I don’t think we are really seeing any tightness in overall wafer supply now that we are -- you know, we started a huge number of wafers and we feel that we are going to be caught up this quarter pretty much. We don’t see to be having an issue getting any starts for this quarter. It will be delivered into the March quarter, so we are really not experiencing any significant tightness there. And the pricing patterns really haven’t changed a great deal either. I mean, we negotiate on a multiple rolling quarters going forward and we typically have price declines as technologies become more mature every quarter or every other quarter and those have continued per our roadmap and our budgetary negotiated prices.

So we are not experiencing anything there that’s detrimental.

David Wong – Wachovia Wells Fargo

Thanks.

Operator

Our next question comes from the line of Adam Benjamin with Jeffries.

Adam Benjamin – Jeffries & Company

Thanks, guys. I just wanted to follow-up a little bit on the wireless business and the extra week and if you can just talk about the linearity of the orders in Q4 for what you expect, just in terms of the business being down if the extra week has an impact or not, in terms of how we should be thinking about that business.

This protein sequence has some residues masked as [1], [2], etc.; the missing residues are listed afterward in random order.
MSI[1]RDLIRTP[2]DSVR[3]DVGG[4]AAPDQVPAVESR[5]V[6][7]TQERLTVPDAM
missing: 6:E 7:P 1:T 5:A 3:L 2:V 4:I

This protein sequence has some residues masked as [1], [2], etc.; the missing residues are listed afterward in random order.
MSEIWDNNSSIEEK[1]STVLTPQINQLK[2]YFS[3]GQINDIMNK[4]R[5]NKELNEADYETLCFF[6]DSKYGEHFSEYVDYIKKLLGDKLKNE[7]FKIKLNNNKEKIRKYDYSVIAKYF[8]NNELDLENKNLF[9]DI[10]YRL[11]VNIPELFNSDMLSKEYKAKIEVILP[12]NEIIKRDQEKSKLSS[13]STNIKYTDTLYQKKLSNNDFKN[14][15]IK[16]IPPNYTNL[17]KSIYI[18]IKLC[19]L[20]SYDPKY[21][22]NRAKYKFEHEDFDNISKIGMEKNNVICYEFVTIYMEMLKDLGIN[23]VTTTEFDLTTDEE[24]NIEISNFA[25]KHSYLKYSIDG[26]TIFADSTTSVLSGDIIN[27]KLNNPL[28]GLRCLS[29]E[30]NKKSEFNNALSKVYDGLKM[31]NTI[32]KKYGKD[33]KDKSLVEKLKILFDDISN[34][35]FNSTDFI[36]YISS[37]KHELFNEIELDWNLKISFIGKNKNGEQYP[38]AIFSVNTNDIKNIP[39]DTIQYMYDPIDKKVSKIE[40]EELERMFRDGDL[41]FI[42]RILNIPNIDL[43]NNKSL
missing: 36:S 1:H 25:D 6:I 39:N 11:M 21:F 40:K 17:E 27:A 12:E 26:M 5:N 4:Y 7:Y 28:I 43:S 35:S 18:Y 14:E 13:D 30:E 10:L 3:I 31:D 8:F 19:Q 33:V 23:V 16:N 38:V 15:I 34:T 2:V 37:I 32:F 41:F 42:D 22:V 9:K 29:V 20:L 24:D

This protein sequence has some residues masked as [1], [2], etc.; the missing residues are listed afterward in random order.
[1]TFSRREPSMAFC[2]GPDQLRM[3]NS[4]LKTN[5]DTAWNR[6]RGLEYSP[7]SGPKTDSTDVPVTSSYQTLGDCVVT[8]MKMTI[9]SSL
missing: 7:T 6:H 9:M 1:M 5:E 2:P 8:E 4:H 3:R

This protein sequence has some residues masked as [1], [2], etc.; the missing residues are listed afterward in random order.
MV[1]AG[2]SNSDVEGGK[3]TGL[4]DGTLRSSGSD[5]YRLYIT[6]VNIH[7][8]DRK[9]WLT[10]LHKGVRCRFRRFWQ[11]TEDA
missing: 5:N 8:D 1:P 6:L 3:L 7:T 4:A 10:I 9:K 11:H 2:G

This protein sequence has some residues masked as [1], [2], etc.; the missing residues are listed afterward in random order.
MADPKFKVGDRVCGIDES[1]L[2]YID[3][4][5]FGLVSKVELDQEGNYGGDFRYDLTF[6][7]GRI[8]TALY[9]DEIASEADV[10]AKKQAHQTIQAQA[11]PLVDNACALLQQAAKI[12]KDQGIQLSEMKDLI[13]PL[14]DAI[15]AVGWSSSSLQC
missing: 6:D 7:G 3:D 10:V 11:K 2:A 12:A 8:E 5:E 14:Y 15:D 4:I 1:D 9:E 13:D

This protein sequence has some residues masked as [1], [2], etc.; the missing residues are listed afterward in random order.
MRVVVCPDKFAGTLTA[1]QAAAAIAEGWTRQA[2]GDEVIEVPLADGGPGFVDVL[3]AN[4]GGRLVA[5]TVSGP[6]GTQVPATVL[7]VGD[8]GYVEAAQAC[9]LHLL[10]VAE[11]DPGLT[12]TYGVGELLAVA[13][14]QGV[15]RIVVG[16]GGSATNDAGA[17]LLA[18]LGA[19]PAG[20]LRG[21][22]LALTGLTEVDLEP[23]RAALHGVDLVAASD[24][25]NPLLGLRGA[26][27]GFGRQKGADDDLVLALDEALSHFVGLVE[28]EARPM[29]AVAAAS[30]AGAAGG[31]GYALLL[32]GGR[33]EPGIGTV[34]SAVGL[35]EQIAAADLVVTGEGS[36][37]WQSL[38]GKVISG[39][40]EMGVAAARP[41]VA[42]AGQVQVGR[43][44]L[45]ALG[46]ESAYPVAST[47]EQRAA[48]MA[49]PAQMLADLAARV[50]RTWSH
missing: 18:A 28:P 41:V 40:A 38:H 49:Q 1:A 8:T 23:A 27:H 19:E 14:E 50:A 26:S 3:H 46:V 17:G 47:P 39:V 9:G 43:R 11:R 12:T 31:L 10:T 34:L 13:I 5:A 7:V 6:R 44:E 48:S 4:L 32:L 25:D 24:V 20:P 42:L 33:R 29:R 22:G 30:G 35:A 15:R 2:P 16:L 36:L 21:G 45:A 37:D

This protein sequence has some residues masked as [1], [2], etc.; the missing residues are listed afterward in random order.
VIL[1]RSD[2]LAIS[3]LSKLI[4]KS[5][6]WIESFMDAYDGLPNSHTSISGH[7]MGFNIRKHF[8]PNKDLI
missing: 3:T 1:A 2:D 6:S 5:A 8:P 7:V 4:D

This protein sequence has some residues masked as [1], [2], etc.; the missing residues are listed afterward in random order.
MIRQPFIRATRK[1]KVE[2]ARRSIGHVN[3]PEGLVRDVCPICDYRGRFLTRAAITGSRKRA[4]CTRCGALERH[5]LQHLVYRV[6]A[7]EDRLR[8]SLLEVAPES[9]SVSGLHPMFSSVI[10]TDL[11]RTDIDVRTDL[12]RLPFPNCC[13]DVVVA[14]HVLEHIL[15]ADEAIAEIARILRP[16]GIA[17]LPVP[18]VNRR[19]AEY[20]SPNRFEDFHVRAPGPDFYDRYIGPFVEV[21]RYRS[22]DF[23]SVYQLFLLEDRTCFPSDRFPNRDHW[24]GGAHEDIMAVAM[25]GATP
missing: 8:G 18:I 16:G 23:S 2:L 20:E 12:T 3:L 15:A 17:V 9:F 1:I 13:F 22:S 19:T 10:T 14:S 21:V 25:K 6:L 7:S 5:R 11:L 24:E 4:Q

And then secondly, if you can talk a little bit about competitive lead times which we’ve heard from several of the semi companies stretching out and impacting them. I’m just curious what you are seeing and where you are seeing the most significant lead times right now in terms of end markets. Thanks.

Jon A. Olson

From the wireless perspective, I would say we are average to above average book for the quarter business for the December quarter. I think some of the strength that we’ve seen or some of the issues around our long lead times earlier over the last few months has caused them to do some early booking and some of that would be in the wireless business, hence our lower turns number.